March 22, 2016
Maoriland Fest part of global indigenous film circle
Fans and practitioners of indigenous filmmaking are heading to Otaki for the third Maoriland Film Festival, which opens today.
Festival director Libby Hakaraia says this year there are 130 feature and short films over 60 sessions.
Many of the films come via the world’s largest indigenous film festival, ImagineNative in Toronto.
She says Maori are seen as the tuakana of the indigenous film community, but that respect comes with a responsibility to help other people get their stories out.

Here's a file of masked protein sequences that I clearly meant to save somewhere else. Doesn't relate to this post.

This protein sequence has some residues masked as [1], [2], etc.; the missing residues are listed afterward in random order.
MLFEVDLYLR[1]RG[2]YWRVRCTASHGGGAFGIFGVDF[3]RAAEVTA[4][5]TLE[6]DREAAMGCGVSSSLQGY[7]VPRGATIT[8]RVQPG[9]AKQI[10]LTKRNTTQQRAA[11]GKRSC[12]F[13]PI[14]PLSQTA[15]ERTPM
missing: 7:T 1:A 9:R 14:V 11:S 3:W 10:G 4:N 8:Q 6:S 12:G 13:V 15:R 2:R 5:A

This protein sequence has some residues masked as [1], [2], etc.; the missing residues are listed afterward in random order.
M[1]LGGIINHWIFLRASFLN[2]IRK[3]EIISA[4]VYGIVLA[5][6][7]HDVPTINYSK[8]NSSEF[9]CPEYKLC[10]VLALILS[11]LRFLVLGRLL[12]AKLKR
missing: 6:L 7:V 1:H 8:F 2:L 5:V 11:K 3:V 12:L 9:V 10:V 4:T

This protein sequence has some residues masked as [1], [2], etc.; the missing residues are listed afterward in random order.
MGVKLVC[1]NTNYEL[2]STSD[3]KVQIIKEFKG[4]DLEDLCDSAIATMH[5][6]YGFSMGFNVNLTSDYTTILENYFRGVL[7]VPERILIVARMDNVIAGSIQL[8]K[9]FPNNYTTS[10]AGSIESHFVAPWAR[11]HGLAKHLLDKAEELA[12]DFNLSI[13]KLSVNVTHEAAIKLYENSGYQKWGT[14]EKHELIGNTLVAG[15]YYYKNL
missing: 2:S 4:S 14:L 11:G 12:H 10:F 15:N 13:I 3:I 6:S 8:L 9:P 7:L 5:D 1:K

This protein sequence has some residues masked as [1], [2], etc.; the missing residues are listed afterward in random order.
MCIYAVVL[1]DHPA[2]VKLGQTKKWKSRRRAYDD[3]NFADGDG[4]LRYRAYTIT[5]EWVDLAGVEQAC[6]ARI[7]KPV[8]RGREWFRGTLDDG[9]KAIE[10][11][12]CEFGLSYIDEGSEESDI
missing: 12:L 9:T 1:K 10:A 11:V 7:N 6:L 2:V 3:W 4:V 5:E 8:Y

"There’s so many taonga out there, film taonga that aren't seen outside of their country. The Saami people for example or the Aboriginal Australians or the First Nations People of Canada, so this sharing this reciprocal sharing that we're engaged in we call it the Global Indigenous Film Circle and it just gets more and more powerful every year as other people come to that circle," Ms Hakaraia says.
This year there are 18 indigenous filmmakers coming to join in workshops with Maori and Pasifika colleagues, and a highlight has become the powhiri when they turn up in traditional regalia.
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